Delegated Authentication Post Processing

Configured identity providers can go through a post-processing phase before they are presented to the user interface. Post processing operations have the ability to update and adjust the markup and settings for a delegated identity provider to change the title, redirect URL, etc. A common example for a post processor would be execute a server-side auto-redirect to the external identity provider conditionally, without having to wait for the browser to make that redirect.

The following settings and properties are available from the CAS configuration catalog:

The configuration settings listed below are tagged as Required in the CAS configuration metadata. This flag indicates that the presence of the setting may be needed to activate or affect the behavior of the CAS feature and generally should be reviewed, possibly owned and adjusted. If the setting is assigned a default value, you do not need to strictly put the setting in your copy of the configuration, but should review it nonetheless to make sure it matches your deployment expectations.

  • cas.authn.pac4j.core.groovy-provider-post-processor.location=
  • The location of the resource. Resources can be URLs, or files found either on the classpath or outside somewhere in the file system.

    In the event the configured resource is a Groovy script, specially if the script set to reload on changes, you may need to adjust the total number of inotify instances. On Linux, you may need to add the following line to /etc/sysctl.conf: fs.inotify.max_user_instances = 256.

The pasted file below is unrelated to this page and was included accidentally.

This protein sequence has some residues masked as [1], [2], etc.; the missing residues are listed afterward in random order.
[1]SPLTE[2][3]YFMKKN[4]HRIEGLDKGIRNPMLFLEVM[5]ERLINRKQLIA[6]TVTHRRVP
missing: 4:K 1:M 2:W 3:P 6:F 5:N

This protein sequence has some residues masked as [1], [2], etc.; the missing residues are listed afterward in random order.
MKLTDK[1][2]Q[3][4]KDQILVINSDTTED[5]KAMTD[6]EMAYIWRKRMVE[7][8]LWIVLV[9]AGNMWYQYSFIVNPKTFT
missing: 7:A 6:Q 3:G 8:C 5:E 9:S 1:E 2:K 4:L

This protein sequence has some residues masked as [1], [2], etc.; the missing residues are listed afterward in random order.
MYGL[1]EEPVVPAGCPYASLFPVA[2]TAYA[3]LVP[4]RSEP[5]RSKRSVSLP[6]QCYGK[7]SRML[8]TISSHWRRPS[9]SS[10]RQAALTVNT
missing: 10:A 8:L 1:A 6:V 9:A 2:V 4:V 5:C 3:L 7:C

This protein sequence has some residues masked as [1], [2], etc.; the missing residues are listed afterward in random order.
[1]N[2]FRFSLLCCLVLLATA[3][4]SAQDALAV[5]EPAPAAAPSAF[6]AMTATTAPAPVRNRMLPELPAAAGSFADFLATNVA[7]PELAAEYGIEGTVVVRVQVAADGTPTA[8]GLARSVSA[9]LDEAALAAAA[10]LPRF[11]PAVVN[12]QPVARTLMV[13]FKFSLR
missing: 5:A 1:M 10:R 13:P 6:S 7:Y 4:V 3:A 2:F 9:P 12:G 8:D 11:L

You can check the current value via cat /proc/sys/fs/inotify/max_user_instances.

    In situations and scenarios where CAS is able to automatically watch the underlying resource for changes and detect updates and modifications dynamically, you may be able to specify the following setting as either an environment variable or system property with a value of false to disable the resource watcher:


    How can I configure this property?

    The configuration settings listed below are tagged as Optional in the CAS configuration metadata. This flag indicates that the presence of the setting is not immediately necessary in the end-user CAS configuration, because a default value is assigned or the activation of the feature is not conditionally controlled by the setting value. In other words, you should only include this field in your configuration if you need to modify the default value or if you need to turn on the feature controlled by the setting.

    Configuration Metadata

    The collection of configuration properties listed in this section are automatically generated from the CAS source and components that contain the actual field definitions, types, descriptions, modules, etc. This metadata may not always be 100% accurate, or could be lacking details and sufficient explanations.

    Be Selective

    This section is meant as a guide only. Do NOT copy/paste the entire collection of settings into your CAS configuration; rather pick only the properties that you need. Do NOT enable settings unless you are certain of their purpose and do NOT copy settings into your configuration only to keep them as reference. All these ideas lead to upgrade headaches, maintenance nightmares and premature aging.


    Note that for nearly ALL use cases, declaring and configuring properties listed here is sufficient. You should NOT have to explicitly massage a CAS XML/Java/etc configuration file to design an authentication handler, create attribute release policies, etc. CAS at runtime will auto-configure all required changes for you. If you are unsure about the meaning of a given CAS setting, do NOT turn it on without hesitation. Review the codebase or better yet, ask questions to clarify the intended behavior.